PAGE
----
Will Pandora Sue Apple for Building a Clone?
Apple (NASDAQ: AAPL) is expected to launch a Pandora (NYSE: P) clone in the coming year that will provide iTunes users with a streaming radio service. Is this a brilliant move by Apple or a lawsuit waiting to happen?
Apple co-founder Steve Jobs was famous for supporting the idea (if not the actual practice) of stealing. He happily quoted Pablo Picasso during a PBS interview, saying that while "good artists copy, great artists steal." He also said -- without quoting anyone else -- that Apple has "always been shameless about stealing great ideas."
It seems that the company, now led by CEO Tim Cook, intends to continue Jobs' legacy. According to The Wall Street Journal, Apple is exploring the possibility of building a Pandora clone. From a consumer perspective, it is unclear how this service would differ, though one can assume that it would be linked to iTunes and eliminate the annoying Genius recommendations. On the business side, however, Apple reportedly wants to acquire each license directly from the content holder. This could make the service much cheaper for the Mac maker to produce.
If that proves to be the only significant difference between the two services, investors might wonder if Apple is putting itself in a dangerous position legally. Now that the iPhone creator has shown the world that it will not allow anyone to copy its intellectual properties, the tech industry is out for blood. Some companies are even willing to stoop to new lows to sue Apple for patent infringement.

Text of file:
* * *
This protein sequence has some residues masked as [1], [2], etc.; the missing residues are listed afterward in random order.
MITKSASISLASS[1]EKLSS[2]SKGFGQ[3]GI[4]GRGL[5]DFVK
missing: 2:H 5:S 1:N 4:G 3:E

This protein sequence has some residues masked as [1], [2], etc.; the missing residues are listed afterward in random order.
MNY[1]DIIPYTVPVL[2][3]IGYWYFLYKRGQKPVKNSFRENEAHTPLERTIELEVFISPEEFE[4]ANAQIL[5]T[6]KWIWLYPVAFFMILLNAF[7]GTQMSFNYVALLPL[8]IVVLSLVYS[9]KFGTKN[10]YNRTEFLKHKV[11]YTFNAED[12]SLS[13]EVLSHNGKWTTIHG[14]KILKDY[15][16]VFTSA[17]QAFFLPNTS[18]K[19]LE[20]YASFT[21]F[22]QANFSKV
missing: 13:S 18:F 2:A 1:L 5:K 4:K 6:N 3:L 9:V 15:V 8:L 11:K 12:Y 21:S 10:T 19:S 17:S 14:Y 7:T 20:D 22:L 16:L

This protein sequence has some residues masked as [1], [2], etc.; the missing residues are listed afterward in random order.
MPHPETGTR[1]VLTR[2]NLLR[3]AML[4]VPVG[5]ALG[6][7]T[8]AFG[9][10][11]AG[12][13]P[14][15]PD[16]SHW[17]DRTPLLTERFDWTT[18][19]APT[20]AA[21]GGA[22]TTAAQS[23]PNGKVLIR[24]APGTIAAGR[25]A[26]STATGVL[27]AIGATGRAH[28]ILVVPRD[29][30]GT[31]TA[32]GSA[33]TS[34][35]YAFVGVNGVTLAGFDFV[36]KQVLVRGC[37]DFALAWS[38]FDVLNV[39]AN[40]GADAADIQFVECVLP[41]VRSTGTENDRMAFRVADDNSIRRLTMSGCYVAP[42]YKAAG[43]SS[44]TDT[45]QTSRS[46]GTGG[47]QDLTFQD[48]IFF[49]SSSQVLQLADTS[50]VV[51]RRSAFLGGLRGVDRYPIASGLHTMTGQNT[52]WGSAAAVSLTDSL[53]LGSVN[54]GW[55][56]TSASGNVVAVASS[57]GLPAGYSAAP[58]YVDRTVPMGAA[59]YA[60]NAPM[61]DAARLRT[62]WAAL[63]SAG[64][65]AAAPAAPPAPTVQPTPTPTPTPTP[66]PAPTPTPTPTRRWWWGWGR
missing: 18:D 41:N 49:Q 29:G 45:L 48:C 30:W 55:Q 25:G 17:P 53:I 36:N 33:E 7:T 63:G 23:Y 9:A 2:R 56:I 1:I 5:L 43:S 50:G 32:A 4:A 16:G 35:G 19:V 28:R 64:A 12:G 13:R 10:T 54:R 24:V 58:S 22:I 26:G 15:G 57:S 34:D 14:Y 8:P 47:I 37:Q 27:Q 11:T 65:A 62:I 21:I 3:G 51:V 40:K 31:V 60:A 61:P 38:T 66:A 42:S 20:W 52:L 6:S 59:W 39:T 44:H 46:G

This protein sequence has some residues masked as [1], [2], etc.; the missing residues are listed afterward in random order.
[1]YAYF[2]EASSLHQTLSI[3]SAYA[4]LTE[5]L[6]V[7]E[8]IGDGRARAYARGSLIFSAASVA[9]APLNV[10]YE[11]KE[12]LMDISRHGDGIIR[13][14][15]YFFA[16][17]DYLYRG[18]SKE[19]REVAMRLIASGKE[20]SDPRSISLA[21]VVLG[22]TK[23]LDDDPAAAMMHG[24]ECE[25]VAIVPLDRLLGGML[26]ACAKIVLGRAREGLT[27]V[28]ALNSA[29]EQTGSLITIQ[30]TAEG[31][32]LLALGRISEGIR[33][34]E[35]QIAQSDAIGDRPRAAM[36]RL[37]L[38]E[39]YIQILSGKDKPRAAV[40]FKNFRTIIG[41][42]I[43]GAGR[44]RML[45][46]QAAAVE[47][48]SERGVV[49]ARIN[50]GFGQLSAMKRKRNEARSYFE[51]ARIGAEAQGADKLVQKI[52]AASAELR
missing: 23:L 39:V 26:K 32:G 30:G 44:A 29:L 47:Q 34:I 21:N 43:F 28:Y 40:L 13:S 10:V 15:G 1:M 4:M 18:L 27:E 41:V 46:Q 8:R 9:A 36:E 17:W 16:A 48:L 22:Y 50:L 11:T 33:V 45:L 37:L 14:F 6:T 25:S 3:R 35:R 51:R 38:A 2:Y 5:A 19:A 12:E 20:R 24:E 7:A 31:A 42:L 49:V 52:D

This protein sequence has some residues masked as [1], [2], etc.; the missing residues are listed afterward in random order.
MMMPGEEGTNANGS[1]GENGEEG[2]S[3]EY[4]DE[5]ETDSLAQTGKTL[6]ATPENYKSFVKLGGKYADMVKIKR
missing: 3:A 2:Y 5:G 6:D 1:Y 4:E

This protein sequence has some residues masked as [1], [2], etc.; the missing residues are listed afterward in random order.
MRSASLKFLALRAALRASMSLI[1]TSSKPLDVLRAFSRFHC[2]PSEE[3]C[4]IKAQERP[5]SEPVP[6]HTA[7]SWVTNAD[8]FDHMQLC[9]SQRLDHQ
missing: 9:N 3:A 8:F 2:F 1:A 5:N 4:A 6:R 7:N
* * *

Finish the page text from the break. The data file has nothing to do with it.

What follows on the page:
Regardless, investors should not expect Pandora to take legal action against Apple. Rich Tullo, Director of Research at Albert Fried & Company, told Benzinga that he believes Pandora's management team is "extremely focused on their business," not on lawsuits.
"Outside of their algorithms that they use to serve the music to you, the consumer, there's not a lot of IP around the website," said Tullo. "There may be some IP around the way they serve ads. But at the end of the day, I don't think that management is inclined to pursue an IP strategy at the expense of their core business. I think they'll just compete with Apple as they have with Google (NASDAQ: GOOG)."
"They've gone nowhere with it," said Tullo. "Apple is in a better position -- because of its relationship with the music industry -- to get better traction."
Still, Tullo said that he is hearing rumblings from channel checks that music producers "want a better deal with Spotify."
"The thing to remember about Pandora is that it's ubiquitous," he said. "It's not just an app on the iPhone. It's an app on Google (NASDAQ: GOOG) Android devices. Hopefully sometime soon it will be on Microsoft's (NASDAQ: MSFT) Windows Phone platform. When we look at Pandora, one of the key strengths about it is that it's not a proprietary platform, which allows it to generate 54 million active subscribers."
Tullo believes that Apple (which builds proprietary services) has the critical mass to make it work. "But I would argue, 'Is Android gonna open the door for an Apple music app on its products?'" Tullo questioned.
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